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Writing Your Personal Mission Statement in Five Steps

Mission-Vision-and-GoalsHaving a personal mission statement has many clarifying and focusing effects, but how does one distill hopes and dreams into one sentence?  First, it is important to recognize that the mission statement cannot and should not be a comprehensive representation.  It is merely (but importantly) a crystallization of the essence of what you want to be and how you wish to be perceived.  It need not be limiting or unchanging.  Just as Nike is associated with an ever-growing number of goods, services, and causes, you have many facets to your life, yet the Nike swoosh symbolizes athleticism, and all Nike’s endeavors are, in some way, reflective of that mission.  It is the cohesiveness that holds the company’s many endeavors together.  The same should be true of your mission statement.  Also, since a person’s inclinations change over time, so, too, mission statements should be reviewed regularly.

The most important part of drafting a personal mission statement is to WRITE.  WRITE down your responses to each of the five steps; don’t just do it in your head.  When you write, patterns emerge readily and those patterns are the key to your mission.  So, with pen in hand, go through the five steps:

  1. Identify your passions. Ask yourself:  What work do I find meaningful?  What excites me?  What am I doing when time flies?  What would I choose to do if there were no obstacles or conflicting responsibilities?  Another telling angle is to consider the people, living or dead, you most admire and specify the reasons for your admiration.
  1. Clarify your strengths. There usually is an overlap between passions and natural talents – a serendipity of desire and ability.  Thus, indications of strengths would be situations in which you have been successful, contests won, and compliments received.   Sometimes people do not recognize a strength unless they have received compensation for it, but remuneration has nothing to do with passion or strength, merely circumstance.  Therefore, hobbies and extra-curricular activities are important clues.  Asking friends and colleagues what they think are your strengths can also be telling because we often underestimate the uniqueness of a trait or skill we possess.  Be as specific as you can when identifying strengths.  For example: “good at written communication” is too broad; “effective at persuasive writing” is more precise.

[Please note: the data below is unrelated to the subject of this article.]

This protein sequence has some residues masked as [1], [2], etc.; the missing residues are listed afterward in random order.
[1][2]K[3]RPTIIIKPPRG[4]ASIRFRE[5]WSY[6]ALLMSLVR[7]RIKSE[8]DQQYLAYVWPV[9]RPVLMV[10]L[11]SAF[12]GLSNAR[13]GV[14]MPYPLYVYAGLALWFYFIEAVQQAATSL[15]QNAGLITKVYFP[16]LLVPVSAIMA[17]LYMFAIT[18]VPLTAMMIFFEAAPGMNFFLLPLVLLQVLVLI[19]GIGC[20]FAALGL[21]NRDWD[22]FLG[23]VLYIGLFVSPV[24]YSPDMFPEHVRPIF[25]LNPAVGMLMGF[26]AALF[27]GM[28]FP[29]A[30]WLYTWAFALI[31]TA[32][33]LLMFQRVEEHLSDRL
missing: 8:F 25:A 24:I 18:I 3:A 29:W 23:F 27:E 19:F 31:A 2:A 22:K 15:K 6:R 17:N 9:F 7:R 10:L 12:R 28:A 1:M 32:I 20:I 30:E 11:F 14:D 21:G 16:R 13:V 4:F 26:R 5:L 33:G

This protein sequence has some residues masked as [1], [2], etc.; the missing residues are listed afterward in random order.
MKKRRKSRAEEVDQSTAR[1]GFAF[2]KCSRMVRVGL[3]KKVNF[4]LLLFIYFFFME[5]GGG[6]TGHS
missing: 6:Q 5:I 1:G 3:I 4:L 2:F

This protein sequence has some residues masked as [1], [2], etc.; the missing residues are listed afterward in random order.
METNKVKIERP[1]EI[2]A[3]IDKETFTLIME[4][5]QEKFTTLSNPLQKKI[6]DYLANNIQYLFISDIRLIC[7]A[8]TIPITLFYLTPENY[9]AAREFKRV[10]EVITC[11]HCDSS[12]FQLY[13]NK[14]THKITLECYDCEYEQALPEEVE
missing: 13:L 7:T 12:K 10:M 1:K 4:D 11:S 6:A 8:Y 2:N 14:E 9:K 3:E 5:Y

1. Specify your values. A mission statement not only indicates WHAT you want in life but HOW you want to get it.  How do you view life and make decisions?  Are there certain principles that guide you?  Are there sayings or mottos you like to repeat or for which are you are known?  Pull up a list of values from the Internet and check off those which resonate most with you.
  1. List your aspirations. Perhaps it sounds morbid, but asking yourself what you would like to hear said at your funeral reveals what is necessary for you to feel you have lived a fulfilled, satisfying life.  The “would likes” quickly divide themselves from the “musts.”  It is vital that you not feel pressured by what others think you want or should want.   Remember that it will be you and not your family and friends who will answer for the way you spent your years; YOU must account for whether they were fruitful or wasted.
  1. Write your mission statement incorporating the patterns that emerged from your answers to steps 1-4. Don’t try to put in anything except obvious patterns; you don’t have room and it isn’t necessary.  Tweak the mission statement until it is says the most it can in the fewest words possible.  Revise it until it is both memorable and inspiring.  Share it with a friend or colleague because their questions and comments often clarify ambiguities and lead to important revisions.

For additional help, I recommend StrengthsFinder 2.0 by Tom Rath, How to Develop Your Personal Mission Statement by Steven Covey, and Discovering Your Passion, The Thing that Makes Your Heart Sing by Kennette Reed.

J Lenora BreslerJ. Lenora Bresler, JD, SPHR, ASC graduated at age 20 from law school, J. Lenora Bresler is an attorney, SPHR, and leadership and engagement speaker, author, trainer, and coach.  She is the owner of Bresler Training, LLC. dedicated to assisting organizations to create the best leaders, teams, and relationships on earth.  An in-demand keynote speaker and consultant and a favorite with HR Florida audiences for years, J. Lenora specializes in bringing strategies that can immediately be applied. Her most recent book is Instant Insight: 15 Questions to Great Relationships. J. Lenora also teaches all modules of the certification review courses for two separate universities.

J. Lenora is Immediate Past President for Mid Florida SHRM, and currently serves as Editor for the HR Florida Review Magazine.


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